Tuesday, April 12, 2011

Harper still thinks fighter jet purchase 'a good deal'

By Colin Horgan, iPolitics.ca April 10, 2011
During a campaign stop in Quebec on Sunday, Conservative leader Stephen
Harper reiterated his faith that Canada's procurement strategy for the
F-35 fighter jets is sound.
"There have been detailed briefings from the Department of National
Defence on this, there's a memorandum of understanding . . . We are
sheltered from research and development costs," Harper told reporters.
One media report said Harper, speaking French, claimed the agreements
mean the U.S. will pay extra development costs and Canada will buy the
planes for a fixed price.
"This is a good deal for the country, the fantasy is on the other side,
that somehow they're going to come up with some airplane out of thin
air," said Harper. "We're very confident of our cost estimates."
The Conservatives have held firm that Canada will pay approximately $75
million for each of its planes.
However, with the program experiencing further delays, the U.S.
Government Accountability Office reported last week that the acquisition
cost of an F-35 jet as of June 2010 was $133 million U.S.. Since then,
the program has continued to undergo restructuring due to its cost overruns.
So far, cost overruns in research and development have been absorbed by
the Pentagon and Lockheed Martin.
While chiding the Liberals for a number of statements, a news release
sent out by the Conservative party on Sunday failed to address the U.S.
competitive pricing law. That law dictates that when the U.S. Department
of Defence has invested in a developmental military project, it cannot
offer to sell those materials to foreign nations for any price under
what the U.S. would pay itself.
That means that Canada will pay the same price for the F-35 that the
U.S. will pay.
"Michael Ignatieff's suggestion that the purchase of these jets impacts
the current fiscal situation is false. Major acquisition payments for
these jets will not begin until 2015-16, at the earliest," reads the
Given that acquisition normally takes place two years after the funding
year, this suggests that Canada might not begin receiving its jets until
approximately 2018, rather than in 2016 as the Conservatives have stated.
That date jives with one reported by U.S. air force Lt. Gen. Mark D.
Shackleford to the U.S. House armed services committee in March.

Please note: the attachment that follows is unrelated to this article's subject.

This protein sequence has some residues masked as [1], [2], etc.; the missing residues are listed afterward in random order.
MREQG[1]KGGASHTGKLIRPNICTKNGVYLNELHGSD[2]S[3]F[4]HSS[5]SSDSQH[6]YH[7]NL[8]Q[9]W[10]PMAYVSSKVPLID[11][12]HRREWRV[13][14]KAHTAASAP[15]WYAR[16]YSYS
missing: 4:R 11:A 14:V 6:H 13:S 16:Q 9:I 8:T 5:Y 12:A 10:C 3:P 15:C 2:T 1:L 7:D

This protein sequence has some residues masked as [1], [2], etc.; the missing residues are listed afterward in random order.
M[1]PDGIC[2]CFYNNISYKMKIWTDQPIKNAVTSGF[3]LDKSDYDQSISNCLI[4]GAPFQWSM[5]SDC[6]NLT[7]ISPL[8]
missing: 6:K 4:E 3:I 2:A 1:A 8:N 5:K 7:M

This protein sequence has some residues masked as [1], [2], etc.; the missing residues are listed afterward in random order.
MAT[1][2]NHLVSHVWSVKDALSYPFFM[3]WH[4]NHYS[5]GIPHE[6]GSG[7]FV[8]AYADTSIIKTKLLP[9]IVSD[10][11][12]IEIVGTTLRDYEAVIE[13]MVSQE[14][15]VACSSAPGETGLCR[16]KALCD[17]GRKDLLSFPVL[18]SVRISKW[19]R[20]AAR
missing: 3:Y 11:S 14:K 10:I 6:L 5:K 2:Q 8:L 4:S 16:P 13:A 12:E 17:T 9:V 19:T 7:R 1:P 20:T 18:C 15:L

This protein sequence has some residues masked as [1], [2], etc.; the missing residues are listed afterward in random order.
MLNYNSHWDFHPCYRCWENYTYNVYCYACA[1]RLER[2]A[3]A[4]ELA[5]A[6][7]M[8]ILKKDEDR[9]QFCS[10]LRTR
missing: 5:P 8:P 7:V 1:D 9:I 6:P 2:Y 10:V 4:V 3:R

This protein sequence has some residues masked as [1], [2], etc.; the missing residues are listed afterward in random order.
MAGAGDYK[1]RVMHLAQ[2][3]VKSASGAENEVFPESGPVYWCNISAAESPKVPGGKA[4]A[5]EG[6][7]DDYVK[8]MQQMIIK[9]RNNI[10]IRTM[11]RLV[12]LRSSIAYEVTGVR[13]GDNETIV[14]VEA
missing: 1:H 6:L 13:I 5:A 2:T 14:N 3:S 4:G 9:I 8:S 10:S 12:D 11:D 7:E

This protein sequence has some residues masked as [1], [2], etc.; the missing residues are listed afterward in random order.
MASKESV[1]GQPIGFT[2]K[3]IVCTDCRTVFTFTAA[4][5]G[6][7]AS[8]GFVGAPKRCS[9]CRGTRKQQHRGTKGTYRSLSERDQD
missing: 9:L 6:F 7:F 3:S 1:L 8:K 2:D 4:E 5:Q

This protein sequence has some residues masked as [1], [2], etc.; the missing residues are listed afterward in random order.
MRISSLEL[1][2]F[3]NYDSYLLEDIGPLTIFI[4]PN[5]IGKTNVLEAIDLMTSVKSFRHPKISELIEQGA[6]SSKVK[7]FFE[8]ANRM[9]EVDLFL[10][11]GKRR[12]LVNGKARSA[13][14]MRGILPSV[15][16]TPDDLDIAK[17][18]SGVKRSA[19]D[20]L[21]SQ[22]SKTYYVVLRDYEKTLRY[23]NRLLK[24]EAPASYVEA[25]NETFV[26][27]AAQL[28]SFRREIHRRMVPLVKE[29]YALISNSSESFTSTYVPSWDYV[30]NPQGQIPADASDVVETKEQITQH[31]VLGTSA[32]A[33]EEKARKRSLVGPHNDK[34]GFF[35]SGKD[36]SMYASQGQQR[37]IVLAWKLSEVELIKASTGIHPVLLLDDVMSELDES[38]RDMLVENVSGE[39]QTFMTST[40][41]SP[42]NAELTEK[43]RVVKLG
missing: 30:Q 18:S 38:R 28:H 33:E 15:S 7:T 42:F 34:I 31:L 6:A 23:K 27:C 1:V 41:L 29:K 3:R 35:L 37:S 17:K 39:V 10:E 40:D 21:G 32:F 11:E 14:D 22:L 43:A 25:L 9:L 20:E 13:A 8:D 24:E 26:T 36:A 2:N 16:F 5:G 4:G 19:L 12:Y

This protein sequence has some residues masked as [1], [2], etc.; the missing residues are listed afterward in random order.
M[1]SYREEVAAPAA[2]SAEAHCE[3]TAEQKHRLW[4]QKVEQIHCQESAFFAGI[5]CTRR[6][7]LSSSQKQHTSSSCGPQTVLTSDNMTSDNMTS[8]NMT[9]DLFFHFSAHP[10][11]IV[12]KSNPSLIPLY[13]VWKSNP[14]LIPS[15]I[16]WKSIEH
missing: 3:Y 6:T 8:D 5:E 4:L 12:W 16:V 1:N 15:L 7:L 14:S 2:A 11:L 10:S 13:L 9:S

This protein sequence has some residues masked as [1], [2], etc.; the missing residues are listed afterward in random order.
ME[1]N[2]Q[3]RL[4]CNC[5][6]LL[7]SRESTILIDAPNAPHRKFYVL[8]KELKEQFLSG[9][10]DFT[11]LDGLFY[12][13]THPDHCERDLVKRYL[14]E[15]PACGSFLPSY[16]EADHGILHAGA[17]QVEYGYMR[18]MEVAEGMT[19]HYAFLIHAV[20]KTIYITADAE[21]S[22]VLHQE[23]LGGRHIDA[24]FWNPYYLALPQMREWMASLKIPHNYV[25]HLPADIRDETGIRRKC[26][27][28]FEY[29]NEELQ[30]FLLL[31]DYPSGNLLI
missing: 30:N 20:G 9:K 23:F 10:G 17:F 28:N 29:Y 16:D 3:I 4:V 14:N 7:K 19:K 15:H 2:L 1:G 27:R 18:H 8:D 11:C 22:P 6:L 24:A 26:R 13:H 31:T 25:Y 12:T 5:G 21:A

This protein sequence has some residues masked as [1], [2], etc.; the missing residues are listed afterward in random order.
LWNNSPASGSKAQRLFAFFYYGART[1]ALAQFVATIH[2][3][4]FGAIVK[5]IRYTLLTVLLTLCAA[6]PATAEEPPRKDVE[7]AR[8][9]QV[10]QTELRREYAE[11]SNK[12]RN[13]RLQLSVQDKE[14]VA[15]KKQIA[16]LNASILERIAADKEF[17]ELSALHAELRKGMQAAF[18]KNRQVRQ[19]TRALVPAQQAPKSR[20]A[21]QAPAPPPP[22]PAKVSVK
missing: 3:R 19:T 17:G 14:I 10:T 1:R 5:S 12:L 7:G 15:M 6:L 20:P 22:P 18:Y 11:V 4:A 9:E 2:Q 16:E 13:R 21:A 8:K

Shackleford and Lt. Gen. Herbert J. Carlisle stated that the Air Force
expects "up to a two year delay" in reaching initial operational
capability for the F-35A variant — the same that Canada plans to
purchase — from an anticipated date of 2016.
The Conservatives also warned that "Michael Ignatieff is not being
straight with Canadians."
"His comments and advertisements are intended to confuse Canadians into
thinking that he does not intend to buy military aircraft," read the
release. "That is not true. Ignatieff has repeatedly said he would buy
fighter jets."
The Liberals have stated that they would withdraw from the current
memorandum of understanding and hold an open competition for a new
fighter jet.
When Canada signed the JSF Memorandum of Agreement for the production,
sustainment, and development of the F-35, it committed $551 million to
the program, based on the estimated number of planes it would purchase.
As the Parliamentary Budget Office noted in its March report on the F-35
jets, the memorandum of understanding does not punish a nation for
withdrawing. Nor does it limit a country's ability to hold a competition
outside of the agreement.
"If you decide to buy another aircraft, you likely wouldn't want to stay
in the MOU," Williams said. "And depending on the status of your $551
million, you'd have to pay some or all, but there's no penalties."
There could be a delay in acquisition if Canada were to withdraw, said
Williams, but it's manageable if it's expected.
"Will we have to keep our F-18s a year or two longer? Maybe . . . That's
doable. Anything is doable, it's just a question of cost. But you've got
to know these things, and plan for these things, as opposed to be
surprised by these things," he said.
There should be a contingency plan for delays in the F-35 program, said
Williams, instead of counting on a firm delivery date.
"If you are going to keep all your eggs in one basket, that basket might
not be ready," Williams said.
With files from Andrew Mayeda, Postmedia News
© Copyright (c) 2011 iPolitics.ca

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